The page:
1. Balance your fats. Today's standard American diet is full of trans-fats and vegetable oils in snacks and crackers. We no longer have a good balance of Omega 3's (the anti-inflammatory, good fatty acid) to Omega 6's (the pro-inflammatory, not so friendly fatty acid). Limiting intake of processed foods, vegetable oils, and fried foods while supplementing with a high quality fish oil is really important. My favorite is Pure Encapsulations ONE Omega. For anyone suffering from acne, I would highly recommend 1-3 grams of Omega 3's daily to combat inflammation. Adding in healthy olive and coconut oil, nuts, flax and chia can help increase anti-inflammatory fatty acids.

2. Balance your blood sugar. Going back to the standard American diet full of processed grains and sugary foods and drinks, our bodies are constantly battling insulin surges and sugar crashes. Insulin's job is to tell the body to store fat, and it also promotes inflammation in the body. High fructose found in soft drinks also indirectly causes inflammation and cellular damage. Promoting a diet of fruits and vegetables, whole unprocessed grains, and fiber will lower insulin levels.

3. Ditch the milk. Milk campaigns have done a great job at convincing the American public that not only is milk good for you, but it's a great source of calcium. Unfortunately, marketing tactics often mask the truth, which is milk is made for cows not humans. And the way it is pasteurized and homogenized renders its nutrients useless to our body. Milks role in acne is that its proteins effects insulin at the cellular level, as do other milk products like processed cheese. There are so many great alternatives on the market to milk, opt for one of those. Try a dairy free diet for 3-6 months and see if conditions improve.

4. Consider additional supplements that support healthy inflammatory responses in the body and provide key nutrients for optimum skin health. My favorites are Pure Encapsulations ONE multivitamin for teens and adults, N-acetyl cysteine at 500 mg per day for antioxidant support, and Biotics BioDoph-7 Plus probiotic for a healthy dose of beneficial bacteria.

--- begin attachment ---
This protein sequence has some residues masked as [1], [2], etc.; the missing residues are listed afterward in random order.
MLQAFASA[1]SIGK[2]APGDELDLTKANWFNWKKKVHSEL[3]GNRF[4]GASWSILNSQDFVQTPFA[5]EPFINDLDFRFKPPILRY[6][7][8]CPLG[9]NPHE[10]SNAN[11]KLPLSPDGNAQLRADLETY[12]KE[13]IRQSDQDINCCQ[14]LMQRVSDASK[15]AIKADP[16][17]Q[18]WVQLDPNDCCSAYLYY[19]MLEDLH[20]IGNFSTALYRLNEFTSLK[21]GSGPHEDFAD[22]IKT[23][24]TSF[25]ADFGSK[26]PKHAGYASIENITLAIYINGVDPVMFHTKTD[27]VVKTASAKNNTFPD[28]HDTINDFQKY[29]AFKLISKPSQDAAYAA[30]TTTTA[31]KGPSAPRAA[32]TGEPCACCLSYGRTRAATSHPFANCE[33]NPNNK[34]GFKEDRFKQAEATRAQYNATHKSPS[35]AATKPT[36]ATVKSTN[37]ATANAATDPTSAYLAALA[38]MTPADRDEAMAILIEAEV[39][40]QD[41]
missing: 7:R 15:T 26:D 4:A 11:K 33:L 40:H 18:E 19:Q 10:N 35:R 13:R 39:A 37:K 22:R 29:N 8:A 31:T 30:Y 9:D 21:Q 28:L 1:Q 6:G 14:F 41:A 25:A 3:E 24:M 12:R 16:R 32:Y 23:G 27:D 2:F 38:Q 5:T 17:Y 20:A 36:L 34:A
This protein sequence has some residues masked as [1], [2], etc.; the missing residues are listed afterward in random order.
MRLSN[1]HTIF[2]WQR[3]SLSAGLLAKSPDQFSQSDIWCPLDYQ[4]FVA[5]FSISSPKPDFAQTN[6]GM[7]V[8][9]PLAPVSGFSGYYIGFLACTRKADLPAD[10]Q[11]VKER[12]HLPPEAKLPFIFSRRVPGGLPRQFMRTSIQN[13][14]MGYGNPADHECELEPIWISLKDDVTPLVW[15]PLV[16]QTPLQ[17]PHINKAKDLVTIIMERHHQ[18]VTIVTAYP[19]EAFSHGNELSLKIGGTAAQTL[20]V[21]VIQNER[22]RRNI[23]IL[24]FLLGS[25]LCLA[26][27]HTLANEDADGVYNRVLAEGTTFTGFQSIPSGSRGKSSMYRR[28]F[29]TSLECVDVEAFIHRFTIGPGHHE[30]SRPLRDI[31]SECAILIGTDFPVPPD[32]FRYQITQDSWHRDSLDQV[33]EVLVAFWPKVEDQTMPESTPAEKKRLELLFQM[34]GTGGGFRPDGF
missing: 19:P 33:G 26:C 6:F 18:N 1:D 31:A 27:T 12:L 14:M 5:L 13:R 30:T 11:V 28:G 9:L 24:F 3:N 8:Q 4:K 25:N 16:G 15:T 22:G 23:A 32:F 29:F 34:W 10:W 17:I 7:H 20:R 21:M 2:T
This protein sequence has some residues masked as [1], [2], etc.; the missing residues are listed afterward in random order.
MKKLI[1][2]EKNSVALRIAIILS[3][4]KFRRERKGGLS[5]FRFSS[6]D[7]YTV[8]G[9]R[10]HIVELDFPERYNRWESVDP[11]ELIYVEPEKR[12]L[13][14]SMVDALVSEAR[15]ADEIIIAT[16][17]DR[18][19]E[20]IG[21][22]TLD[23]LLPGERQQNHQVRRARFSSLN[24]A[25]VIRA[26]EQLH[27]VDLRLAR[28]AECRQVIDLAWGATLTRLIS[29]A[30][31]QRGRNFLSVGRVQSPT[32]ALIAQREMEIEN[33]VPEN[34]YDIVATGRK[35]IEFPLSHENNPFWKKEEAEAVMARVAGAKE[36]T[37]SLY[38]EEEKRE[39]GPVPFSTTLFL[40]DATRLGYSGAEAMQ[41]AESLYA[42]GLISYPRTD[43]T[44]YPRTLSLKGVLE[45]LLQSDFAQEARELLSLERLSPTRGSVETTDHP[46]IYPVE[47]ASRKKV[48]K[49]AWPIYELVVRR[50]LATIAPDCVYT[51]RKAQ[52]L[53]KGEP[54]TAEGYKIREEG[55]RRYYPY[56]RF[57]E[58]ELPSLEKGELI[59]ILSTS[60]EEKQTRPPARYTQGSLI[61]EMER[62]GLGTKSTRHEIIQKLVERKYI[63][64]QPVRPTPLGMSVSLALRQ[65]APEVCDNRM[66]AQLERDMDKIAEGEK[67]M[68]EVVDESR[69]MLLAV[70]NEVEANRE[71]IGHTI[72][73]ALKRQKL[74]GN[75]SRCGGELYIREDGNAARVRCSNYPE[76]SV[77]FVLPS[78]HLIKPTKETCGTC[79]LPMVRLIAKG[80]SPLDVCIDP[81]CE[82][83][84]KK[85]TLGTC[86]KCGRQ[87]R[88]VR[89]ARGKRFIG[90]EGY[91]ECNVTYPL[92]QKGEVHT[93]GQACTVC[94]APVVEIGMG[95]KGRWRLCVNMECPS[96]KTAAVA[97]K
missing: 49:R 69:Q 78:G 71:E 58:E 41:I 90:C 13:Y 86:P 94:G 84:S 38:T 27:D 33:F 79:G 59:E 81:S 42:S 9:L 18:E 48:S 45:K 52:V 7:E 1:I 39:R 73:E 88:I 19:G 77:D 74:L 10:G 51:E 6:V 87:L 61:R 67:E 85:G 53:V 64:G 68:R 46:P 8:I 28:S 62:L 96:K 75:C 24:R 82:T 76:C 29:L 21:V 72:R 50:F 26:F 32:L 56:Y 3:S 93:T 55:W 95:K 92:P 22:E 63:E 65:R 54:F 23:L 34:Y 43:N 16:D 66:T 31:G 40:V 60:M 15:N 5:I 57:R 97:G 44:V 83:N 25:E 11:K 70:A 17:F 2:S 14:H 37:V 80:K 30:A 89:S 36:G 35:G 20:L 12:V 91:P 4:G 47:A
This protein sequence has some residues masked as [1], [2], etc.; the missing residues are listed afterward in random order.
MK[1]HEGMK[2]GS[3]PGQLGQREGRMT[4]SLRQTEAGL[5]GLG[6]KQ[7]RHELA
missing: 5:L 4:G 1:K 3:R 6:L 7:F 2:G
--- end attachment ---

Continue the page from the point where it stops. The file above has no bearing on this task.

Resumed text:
5. Find healthier topical solutions. Essential oils are extremely effective topically to help control bacterial populations on the skin. My favorite products are Doterra's HD Clear foaming face wash and roll on oil. Contact me if you'd like to try some!

As I always like to reiterate, everyone is unique and your individual needs may be different than someone else. It's always beneficial to see the advice of someone qualified in nutrition to help identify the best food and nutrient plan for you!


© 2020 by MicroFUEL Nutrition LLC (DBA - PC EDGE)

*All information contained on this website is for informational purposes only. MicroFUEL Nutrition LLC (DBA PC EDGE) does not hire, employ or contract with any licensed physician, Medical Doctor, or Registered Dietitian, and the scope of consultation services does not include treatment or diagnosis of specific illness, medical conditions or disorders.  Nutrition services are not licensed by the State of Utah and are considered alternative or complementary to healing arts that are licensed by the State of Utah. Statements regarding essential oils, herbals or supplements have not been evaluated by the Food and Drug Administration. These products are not intended to diagnose, treat, cure, or prevent disease, nor are they a replacement for drugs or medicines. We do not make any claim that they should be specifically prescribed for any specific ailment or medical condition.